Solved: If you have a mixed self-employment situation where 2 activities are lucrative but 1 of the activities has losses for the 2nd consecutive year, can that trigger problems?
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If you have a mixed self-employment situation where 2 activities are lucrative but 1 of the activities has losses for the 2nd consecutive year, can that trigger problems?

With problems I mean: can the IRS ask you to close this branch of self-employment?
Actually the losses are due to costly certification procedures which until this point turn all income from this branch of self-employment into losses (a situation that may continue for another couple of years).
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MichaelL1
Level 15

If you have a mixed self-employment situation where 2 activities are lucrative but 1 of the activities has losses for the 2nd consecutive year, can that trigger problems?

The IRS can never ask you to close a branch of self-employment.

If it does continue to have losses, one of the things IRS would look at are the forecasts of profitability and how the business is being run.  If you have a well laid out plan and see profits in the future, and want to keep going with it, then go for it.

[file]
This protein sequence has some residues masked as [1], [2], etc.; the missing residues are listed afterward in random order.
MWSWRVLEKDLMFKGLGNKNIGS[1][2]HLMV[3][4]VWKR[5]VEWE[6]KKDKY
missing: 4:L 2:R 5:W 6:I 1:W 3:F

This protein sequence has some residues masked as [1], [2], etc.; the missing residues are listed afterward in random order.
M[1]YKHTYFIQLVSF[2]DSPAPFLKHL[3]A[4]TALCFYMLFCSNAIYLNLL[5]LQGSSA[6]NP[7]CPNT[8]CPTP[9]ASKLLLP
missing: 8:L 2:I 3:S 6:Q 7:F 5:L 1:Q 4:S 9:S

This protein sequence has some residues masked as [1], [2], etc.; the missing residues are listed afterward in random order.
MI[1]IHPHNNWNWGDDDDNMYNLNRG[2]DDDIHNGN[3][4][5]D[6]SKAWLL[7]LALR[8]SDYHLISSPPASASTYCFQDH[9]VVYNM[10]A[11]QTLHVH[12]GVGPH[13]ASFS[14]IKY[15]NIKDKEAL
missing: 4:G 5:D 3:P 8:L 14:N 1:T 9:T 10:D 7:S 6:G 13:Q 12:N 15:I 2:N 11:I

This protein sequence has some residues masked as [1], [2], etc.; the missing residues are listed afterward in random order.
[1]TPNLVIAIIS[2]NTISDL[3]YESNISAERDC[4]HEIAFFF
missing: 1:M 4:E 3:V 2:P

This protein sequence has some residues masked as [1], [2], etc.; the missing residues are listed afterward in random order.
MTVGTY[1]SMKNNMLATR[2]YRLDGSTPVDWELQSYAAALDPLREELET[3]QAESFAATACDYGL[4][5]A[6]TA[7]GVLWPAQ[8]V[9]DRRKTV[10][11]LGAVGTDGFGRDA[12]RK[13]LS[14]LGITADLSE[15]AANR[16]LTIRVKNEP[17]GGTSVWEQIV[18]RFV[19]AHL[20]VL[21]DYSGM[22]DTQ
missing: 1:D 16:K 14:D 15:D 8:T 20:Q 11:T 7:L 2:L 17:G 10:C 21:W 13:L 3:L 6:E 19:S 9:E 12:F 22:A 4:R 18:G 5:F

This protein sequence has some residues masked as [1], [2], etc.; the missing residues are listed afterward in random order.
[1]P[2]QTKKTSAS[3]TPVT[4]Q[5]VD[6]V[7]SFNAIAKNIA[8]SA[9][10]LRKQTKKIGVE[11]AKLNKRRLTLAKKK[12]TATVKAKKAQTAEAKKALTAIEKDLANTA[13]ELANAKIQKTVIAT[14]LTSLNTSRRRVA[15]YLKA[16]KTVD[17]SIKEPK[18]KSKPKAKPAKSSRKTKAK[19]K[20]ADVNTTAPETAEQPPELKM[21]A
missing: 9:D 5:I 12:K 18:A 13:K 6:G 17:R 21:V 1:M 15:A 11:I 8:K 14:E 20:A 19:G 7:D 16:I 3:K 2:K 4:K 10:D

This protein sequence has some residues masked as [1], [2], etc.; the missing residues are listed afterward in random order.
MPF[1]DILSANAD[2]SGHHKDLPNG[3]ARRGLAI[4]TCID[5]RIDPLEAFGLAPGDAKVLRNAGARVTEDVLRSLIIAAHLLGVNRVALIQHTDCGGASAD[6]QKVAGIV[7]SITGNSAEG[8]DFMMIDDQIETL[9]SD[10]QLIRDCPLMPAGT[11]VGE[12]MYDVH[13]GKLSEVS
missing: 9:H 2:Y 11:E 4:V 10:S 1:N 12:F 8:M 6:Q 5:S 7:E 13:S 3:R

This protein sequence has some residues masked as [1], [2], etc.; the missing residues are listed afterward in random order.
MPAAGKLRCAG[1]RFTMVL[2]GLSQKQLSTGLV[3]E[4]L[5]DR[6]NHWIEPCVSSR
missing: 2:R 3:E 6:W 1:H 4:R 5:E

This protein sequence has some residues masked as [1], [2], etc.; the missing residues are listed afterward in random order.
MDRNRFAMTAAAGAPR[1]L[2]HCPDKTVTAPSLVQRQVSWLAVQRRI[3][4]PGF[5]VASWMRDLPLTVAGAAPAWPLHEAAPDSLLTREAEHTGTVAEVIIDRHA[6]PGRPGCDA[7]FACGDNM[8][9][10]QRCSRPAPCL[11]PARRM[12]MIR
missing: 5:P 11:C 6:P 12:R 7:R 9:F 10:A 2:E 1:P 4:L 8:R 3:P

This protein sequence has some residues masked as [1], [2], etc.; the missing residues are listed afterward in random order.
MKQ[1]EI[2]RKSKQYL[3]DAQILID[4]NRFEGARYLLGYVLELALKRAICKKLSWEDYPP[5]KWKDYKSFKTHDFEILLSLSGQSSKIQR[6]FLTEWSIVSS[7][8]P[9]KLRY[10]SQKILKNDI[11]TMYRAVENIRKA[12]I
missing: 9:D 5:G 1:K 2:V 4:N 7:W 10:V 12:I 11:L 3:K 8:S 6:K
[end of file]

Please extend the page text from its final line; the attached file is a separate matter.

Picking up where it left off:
IRS really looks at business activities that have no potential to turn a profit and have a pleasure element to them (such as raising horses that are primarily to ride).  Your activity does not sound like that. 

Now, do you have a greater risk of an an audit with a loss activity, yes, you do.  However, if it accurate, then you need to show it on the tax return. 

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1 Reply
MichaelL1
Level 15

If you have a mixed self-employment situation where 2 activities are lucrative but 1 of the activities has losses for the 2nd consecutive year, can that trigger problems?

The IRS can never ask you to close a branch of self-employment.

If it does continue to have losses, one of the things IRS would look at are the forecasts of profitability and how the business is being run.  If you have a well laid out plan and see profits in the future, and want to keep going with it, then go for it.

IRS really looks at business activities that have no potential to turn a profit and have a pleasure element to them (such as raising horses that are primarily to ride).  Your activity does not sound like that. 

Now, do you have a greater risk of an an audit with a loss activity, yes, you do.  However, if it accurate, then you need to show it on the tax return. 

View solution in original post

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